Where did Mary live? On her marriage record in 1863 Mary Ann Williams' residence at the time of the marriage was Newfoundland Gardens. As they married only two years after the 1861 English Census, I checked the census records for any Mary Ann Williams living in Newfoundland St. Unfortunately the only Mary Williams living in Newfoundland St was 50 years old.
So we must therefore assume that Mary Ann Williams had moved residence between the 1861 Census and her wedding. There is no record for a Mary (Ann) Williams of the correct age living with a father George and/or mother Ann in Bristol in either the 1851 or 1861 Census. Was she orphaned? Did she have to go out and work from a young age? Or did she move away for a time?
There is a Mary Ann Williams of the right age living in New St in both the 1851 and 1861 Census, with James and Martha Vowles. Mary Ann is listed as their grandchild. It is just a coincidence that New St and Newfoundland Gardens are similar? If she was my Mary Ann Williams, this would mean that it was her mother who was James and Martha's child. However, I was unable to find a marriage record for an Ann Vowles and a George Williams anywhere. Similarly there was no marriage record for an Ann Vowles and a Joseph Williams.
Searching back to the 1841 Census, I realised that although I wouldn't find Mary Ann because she wasn't born yet, I might find James and Martha Vowles. And there the plot thickened... Listed in New Street were the following living in a single house:
James Vowles, aged 40, Labourer, born in Gloucestershire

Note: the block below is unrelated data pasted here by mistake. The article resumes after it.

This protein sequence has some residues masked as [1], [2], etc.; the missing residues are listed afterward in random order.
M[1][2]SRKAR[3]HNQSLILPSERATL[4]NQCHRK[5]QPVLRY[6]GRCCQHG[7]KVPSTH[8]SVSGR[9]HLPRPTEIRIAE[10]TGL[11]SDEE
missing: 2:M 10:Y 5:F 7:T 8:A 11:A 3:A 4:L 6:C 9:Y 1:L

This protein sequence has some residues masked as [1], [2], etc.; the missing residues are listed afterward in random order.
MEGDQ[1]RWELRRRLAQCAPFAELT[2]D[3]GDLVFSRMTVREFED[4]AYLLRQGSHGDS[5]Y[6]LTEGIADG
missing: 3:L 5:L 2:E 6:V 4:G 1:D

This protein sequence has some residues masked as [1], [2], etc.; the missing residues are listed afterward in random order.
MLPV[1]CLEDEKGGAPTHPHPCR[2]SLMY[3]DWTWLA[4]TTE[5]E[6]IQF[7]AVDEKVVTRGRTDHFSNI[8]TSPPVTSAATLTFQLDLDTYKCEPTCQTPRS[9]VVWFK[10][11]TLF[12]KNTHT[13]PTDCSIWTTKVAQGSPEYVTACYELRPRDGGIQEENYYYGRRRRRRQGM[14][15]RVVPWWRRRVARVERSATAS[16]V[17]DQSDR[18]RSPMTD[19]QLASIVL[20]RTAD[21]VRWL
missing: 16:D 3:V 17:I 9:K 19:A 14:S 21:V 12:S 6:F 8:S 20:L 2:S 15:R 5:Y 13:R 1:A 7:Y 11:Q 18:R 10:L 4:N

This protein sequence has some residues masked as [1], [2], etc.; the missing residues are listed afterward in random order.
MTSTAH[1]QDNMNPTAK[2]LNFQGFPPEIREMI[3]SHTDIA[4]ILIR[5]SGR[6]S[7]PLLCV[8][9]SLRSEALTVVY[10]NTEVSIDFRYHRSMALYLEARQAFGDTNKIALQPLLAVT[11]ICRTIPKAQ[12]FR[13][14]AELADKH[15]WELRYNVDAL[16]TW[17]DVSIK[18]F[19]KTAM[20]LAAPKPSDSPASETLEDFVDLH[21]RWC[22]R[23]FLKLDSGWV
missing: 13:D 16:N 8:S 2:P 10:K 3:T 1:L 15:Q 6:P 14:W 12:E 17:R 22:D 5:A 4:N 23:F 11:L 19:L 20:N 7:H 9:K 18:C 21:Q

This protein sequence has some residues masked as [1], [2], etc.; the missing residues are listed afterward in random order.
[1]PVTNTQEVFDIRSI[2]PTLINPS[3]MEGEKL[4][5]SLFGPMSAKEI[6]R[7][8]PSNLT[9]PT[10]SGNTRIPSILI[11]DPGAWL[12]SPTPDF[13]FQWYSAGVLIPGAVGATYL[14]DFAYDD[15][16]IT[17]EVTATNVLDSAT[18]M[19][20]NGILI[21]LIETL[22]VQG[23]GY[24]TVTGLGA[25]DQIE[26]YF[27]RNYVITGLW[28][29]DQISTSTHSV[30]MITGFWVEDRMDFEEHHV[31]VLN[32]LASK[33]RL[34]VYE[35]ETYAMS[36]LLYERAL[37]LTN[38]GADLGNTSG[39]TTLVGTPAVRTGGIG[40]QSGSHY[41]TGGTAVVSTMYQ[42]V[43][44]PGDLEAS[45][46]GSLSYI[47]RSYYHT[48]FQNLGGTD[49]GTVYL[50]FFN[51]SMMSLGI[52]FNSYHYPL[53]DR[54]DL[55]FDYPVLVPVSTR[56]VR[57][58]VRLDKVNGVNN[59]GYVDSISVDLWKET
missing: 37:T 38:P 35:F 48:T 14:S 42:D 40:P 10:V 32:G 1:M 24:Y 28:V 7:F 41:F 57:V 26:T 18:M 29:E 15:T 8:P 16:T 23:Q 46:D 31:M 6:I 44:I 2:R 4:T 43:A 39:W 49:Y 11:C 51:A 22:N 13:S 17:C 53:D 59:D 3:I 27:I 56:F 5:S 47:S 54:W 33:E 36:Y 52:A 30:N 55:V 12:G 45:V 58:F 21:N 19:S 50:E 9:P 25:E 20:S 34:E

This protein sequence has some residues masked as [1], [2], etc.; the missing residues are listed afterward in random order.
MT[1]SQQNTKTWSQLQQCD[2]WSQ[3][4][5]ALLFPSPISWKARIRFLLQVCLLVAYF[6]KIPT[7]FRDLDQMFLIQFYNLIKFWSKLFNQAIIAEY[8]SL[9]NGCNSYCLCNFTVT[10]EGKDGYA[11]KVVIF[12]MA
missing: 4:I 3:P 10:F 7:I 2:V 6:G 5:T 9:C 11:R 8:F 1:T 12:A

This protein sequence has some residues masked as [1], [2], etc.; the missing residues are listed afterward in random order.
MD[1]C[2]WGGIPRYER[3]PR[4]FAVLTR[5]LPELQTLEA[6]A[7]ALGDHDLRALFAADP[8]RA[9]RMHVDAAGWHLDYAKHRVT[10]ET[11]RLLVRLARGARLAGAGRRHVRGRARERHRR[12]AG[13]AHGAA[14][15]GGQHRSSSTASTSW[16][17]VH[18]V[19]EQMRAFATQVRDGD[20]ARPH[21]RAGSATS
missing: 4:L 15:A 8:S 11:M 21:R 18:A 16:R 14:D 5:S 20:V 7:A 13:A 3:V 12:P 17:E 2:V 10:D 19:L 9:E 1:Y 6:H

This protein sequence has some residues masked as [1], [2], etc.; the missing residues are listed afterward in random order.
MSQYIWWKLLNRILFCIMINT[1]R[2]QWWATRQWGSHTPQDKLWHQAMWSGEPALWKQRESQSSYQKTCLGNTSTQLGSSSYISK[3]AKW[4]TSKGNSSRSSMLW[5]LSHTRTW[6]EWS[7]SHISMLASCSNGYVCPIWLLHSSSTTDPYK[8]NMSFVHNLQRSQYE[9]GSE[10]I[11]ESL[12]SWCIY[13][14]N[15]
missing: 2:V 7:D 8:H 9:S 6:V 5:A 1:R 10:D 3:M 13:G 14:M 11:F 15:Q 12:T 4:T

Martha Vowles, aged 40, born in Gloucestershire
Mary Weaver, aged 75, born in Gloucestershire
John Vowles, 14 (born c1827), born in Gloucestershire
James Vowles, 10 (born c1831), born in Gloucestershire
Eliz Vowles, 4 (born c1837), born in Gloucestershire
Mary Vowles, 3mths (born 1841), born in Gloucestershire
Ann Williams, 17 (born c1824), born in Gloucestershire
Louisa Williams, 11 (born c1830), born in Gloucestershire
It seemed very interesting that there were two girls with the surname of Williams tacked on at the end there. Particularly one called Ann. So perhaps they were daughters of Martha, from a previous marriage. But then the eldest Vowles son, John, was born between Ann and Louisa Williams.... so perhaps John Vowles was the product of a previous marriage for James Vowles. Did we have an early version of the Brady Bunch here?
Further research revealed James Vowles married Martha Williams on 30 January 1836 at St James, Bristol, and James' marital status was married (though perhaps it should have been widowed?) This suggests that John and James (jnr) were sons of James Vowles senior from a previous marriage, and Ann and Louisa were daughters of Martha Williams from a previous marriage.
So if Ann's maiden name was Williams, and her daughter Mary Ann's surname was also Williams, this suggests that Mary Ann was born out of wedlock. I wonder what Mary Ann's father George's surname was? I'd have to pin down a definite birth record to be able to find out, but Mary Ann's illegitimacy may be why it is hard to find - maybe Ann was sent away to have her baby and thus it was registered elsewhere. And what happened to Ann - why was Mary Ann living with her grandparents rather than her mother in the 1851 and 1861 censuses? Perhaps Ann died, or maybe she married and her new husband didn't want her illegitimate daughter living with them.
Mary Ann's wedding
On 6 April 1863 Mary Ann Williams married John Wilkey at St Paul's Bristol, by banns.
Both Mary Ann and John were listed as of full age but this was incorrect for both - John was 18 years old and Mary Ann was 19. It would seem that there were a few white lies on the marriage record: Mary Ann's father was listed as George Williams, however from the research detailed above it is unlikely that George's surname was Williams, though it was Mary Ann's mother's surname. Did their parents attend the wedding? Mary Ann's mother was possibly dead, and one wonders if she had any contact with her father. Both of John's parents were still alive, but they certainly didn't sign the register as witnesses. In fact, the witnesses were both employed by the parish of St Pauls - William White was the parish clerk, and Mary White, his wife, was the sextoness of the parish.
Emigration to Australia